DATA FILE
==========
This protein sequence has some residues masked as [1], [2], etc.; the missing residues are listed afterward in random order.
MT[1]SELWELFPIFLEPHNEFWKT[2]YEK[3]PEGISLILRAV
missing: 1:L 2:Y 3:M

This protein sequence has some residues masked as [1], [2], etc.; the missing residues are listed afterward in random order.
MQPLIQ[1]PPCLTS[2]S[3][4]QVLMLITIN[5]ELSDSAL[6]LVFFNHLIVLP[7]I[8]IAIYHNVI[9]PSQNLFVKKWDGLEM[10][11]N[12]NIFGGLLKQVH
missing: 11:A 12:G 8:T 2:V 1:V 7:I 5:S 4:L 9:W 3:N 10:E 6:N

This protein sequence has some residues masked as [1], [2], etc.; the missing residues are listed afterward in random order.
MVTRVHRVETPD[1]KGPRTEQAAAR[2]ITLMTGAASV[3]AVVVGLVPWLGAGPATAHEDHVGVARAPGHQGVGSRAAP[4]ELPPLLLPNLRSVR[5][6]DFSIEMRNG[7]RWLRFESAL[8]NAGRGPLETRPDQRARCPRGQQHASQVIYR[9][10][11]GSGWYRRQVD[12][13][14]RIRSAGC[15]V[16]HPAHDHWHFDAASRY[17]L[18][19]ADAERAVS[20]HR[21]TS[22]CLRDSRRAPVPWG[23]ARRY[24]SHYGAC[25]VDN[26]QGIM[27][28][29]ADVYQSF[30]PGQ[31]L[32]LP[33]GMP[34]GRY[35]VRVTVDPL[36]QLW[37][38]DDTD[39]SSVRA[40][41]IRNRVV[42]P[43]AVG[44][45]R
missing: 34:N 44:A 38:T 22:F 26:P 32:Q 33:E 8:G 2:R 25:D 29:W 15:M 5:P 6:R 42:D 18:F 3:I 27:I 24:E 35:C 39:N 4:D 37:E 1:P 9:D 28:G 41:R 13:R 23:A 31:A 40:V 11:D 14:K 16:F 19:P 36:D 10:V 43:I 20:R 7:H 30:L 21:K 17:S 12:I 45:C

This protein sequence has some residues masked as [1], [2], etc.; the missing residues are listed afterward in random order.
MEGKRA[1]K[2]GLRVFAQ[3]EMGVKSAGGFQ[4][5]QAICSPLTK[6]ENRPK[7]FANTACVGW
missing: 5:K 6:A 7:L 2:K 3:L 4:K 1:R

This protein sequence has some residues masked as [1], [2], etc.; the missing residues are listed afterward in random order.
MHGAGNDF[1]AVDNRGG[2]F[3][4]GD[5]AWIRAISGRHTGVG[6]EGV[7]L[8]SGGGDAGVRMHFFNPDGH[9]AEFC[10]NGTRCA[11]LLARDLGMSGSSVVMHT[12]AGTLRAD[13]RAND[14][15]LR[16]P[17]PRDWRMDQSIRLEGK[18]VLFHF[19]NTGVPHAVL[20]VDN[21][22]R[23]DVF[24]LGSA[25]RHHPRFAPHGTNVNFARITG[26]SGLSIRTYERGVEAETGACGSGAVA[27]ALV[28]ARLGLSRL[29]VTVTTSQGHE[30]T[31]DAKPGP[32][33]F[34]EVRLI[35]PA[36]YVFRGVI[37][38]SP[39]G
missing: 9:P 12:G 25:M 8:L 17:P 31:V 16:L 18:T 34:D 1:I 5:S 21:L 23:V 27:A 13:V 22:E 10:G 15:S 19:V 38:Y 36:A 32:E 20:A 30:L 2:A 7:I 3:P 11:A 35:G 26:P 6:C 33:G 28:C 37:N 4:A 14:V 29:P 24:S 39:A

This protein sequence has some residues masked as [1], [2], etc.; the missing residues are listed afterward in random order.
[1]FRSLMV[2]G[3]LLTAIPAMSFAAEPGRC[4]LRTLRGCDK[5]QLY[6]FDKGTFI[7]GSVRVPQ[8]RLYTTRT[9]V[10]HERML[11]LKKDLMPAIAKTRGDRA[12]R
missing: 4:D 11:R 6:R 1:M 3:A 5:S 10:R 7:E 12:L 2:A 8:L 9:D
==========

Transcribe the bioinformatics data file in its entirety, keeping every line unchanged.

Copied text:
This protein sequence has some residues masked as [1], [2], etc.; the missing residues are listed afterward in random order.
MT[1]SELWELFPIFLEPHNEFWKT[2]YEK[3]PEGISLILRAV
missing: 1:L 2:Y 3:M

This protein sequence has some residues masked as [1], [2], etc.; the missing residues are listed afterward in random order.
MQPLIQ[1]PPCLTS[2]S[3][4]QVLMLITIN[5]ELSDSAL[6]LVFFNHLIVLP[7]I[8]IAIYHNVI[9]PSQNLFVKKWDGLEM[10][11]N[12]NIFGGLLKQVH
missing: 11:A 12:G 8:T 2:V 1:V 7:I 5:S 4:L 9:W 3:N 10:E 6:N

This protein sequence has some residues masked as [1], [2], etc.; the missing residues are listed afterward in random order.
MVTRVHRVETPD[1]KGPRTEQAAAR[2]ITLMTGAASV[3]AVVVGLVPWLGAGPATAHEDHVGVARAPGHQGVGSRAAP[4]ELPPLLLPNLRSVR[5][6]DFSIEMRNG[7]RWLRFESAL[8]NAGRGPLETRPDQRARCPRGQQHASQVIYR[9][10][11]GSGWYRRQVD[12][13][14]RIRSAGC[15]V[16]HPAHDHWHFDAASRY[17]L[18][19]ADAERAVS[20]HR[21]TS[22]CLRDSRRAPVPWG[23]ARRY[24]SHYGAC[25]VDN[26]QGIM[27][28][29]ADVYQSF[30]PGQ[31]L[32]LP[33]GMP[34]GRY[35]VRVTVDPL[36]QLW[37][38]DDTD[39]SSVRA[40][41]IRNRVV[42]P[43]AVG[44][45]R
missing: 34:N 44:A 38:T 22:F 26:P 32:Q 33:E 8:G 2:R 25:D 29:W 15:M 5:P 6:R 42:D 18:F 3:I 27:I 24:E 35:C 39:N 4:D 37:E 1:P 9:D 28:G 41:R 13:R 23:A 31:A 40:V 11:D 14:K 16:F 19:P 36:D 10:V 43:I 20:R 7:H 30:L 21:K 17:S 12:I 45:C

This protein sequence has some residues masked as [1], [2], etc.; the missing residues are listed afterward in random order.
MEGKRA[1]K[2]GLRVFAQ[3]EMGVKSAGGFQ[4][5]QAICSPLTK[6]ENRPK[7]FANTACVGW
missing: 5:K 6:A 7:L 2:K 3:L 4:K 1:R

This protein sequence has some residues masked as [1], [2], etc.; the missing residues are listed afterward in random order.
MHGAGNDF[1]AVDNRGG[2]F[3][4]GD[5]AWIRAISGRHTGVG[6]EGV[7]L[8]SGGGDAGVRMHFFNPDGH[9]AEFC[10]NGTRCA[11]LLARDLGMSGSSVVMHT[12]AGTLRAD[13]RAND[14][15]LR[16]P[17]PRDWRMDQSIRLEGK[18]VLFHF[19]NTGVPHAVL[20]VDN[21][22]R[23]DVF[24]LGSA[25]RHHPRFAPHGTNVNFARITG[26]SGLSIRTYERGVEAETGACGSGAVA[27]ALV[28]ARLGLSRL[29]VTVTTSQGHE[30]T[31]DAKPGP[32][33]F[34]EVRLI[35]PA[36]YVFRGVI[37][38]SP[39]G
missing: 9:P 12:G 25:M 8:L 17:P 31:V 16:L 18:T 34:D 1:I 5:S 21:L 23:V 27:A 13:V 22:E 10:G 15:S 19:V 38:Y 36:A 32:E 20:A 30:L 2:A 7:I 3:P 11:A 35:G 26:P 6:C 33:G 28:C 37:N 4:A 14:V 29:P 24:S 39:A

This protein sequence has some residues masked as [1], [2], etc.; the missing residues are listed afterward in random order.
[1]FRSLMV[2]G[3]LLTAIPAMSFAAEPGRC[4]LRTLRGCDK[5]QLY[6]FDKGTFI[7]GSVRVPQ[8]RLYTTRT[9]V[10]HERML[11]LKKDLMPAIAKTRGDRA[12]R
missing: 4:D 11:R 6:R 1:M 3:A 5:S 10:R 7:E 12:L 2:A 8:L 9:D